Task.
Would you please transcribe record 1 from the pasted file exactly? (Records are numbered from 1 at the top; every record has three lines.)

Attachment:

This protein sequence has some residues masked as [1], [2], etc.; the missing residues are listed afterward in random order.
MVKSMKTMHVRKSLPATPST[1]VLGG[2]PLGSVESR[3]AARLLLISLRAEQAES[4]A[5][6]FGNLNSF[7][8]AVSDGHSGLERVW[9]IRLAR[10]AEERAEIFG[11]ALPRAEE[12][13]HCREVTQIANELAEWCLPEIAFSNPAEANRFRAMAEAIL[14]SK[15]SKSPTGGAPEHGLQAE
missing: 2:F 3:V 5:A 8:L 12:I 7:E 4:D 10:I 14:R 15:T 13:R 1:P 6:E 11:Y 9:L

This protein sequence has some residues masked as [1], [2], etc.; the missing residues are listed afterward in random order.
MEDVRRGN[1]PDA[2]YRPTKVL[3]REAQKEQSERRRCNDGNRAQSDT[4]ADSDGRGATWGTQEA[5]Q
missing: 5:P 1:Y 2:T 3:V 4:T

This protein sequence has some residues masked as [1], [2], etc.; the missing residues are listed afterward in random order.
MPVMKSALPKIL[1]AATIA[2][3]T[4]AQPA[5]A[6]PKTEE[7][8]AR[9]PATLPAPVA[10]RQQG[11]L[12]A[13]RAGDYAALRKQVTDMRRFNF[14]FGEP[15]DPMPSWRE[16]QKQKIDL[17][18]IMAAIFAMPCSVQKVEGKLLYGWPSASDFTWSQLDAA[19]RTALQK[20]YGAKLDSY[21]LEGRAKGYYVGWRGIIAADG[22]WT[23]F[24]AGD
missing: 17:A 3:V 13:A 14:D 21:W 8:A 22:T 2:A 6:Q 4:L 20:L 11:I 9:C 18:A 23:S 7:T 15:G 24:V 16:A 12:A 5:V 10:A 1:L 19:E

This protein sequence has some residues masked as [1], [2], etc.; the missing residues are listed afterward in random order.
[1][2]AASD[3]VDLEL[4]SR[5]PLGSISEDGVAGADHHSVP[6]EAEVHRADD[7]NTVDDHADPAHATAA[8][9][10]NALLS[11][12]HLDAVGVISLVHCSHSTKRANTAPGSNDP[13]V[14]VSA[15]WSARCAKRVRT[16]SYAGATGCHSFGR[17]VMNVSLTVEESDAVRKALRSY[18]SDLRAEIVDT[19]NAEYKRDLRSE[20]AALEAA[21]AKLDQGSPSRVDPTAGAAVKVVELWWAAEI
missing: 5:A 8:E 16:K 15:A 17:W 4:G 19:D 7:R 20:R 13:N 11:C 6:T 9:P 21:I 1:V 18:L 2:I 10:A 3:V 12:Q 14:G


This protein sequence has some residues masked as [1], [2], etc.; the missing residues are listed afterward in random order.
MVKSMKTMHVRKSLPATPST[1]VLGG[2]PLGSVESR[3]AARLLLISLRAEQAES[4]A[5][6]FGNLNSF[7][8]AVSDGHSGLERVW[9]IRLAR[10]AEERAEIFG[11]ALPRAEE[12][13]HCREVTQIANELAEWCLPEIAFSNPAEANRFRAMAEAIL[14]SK[15]SKSPTGGAPEHGLQAE
missing: 2:F 3:V 5:A 8:L 12:I 7:E 4:D 10:I 14:R 15:T 13:R 1:P 6:E 11:Y 9:L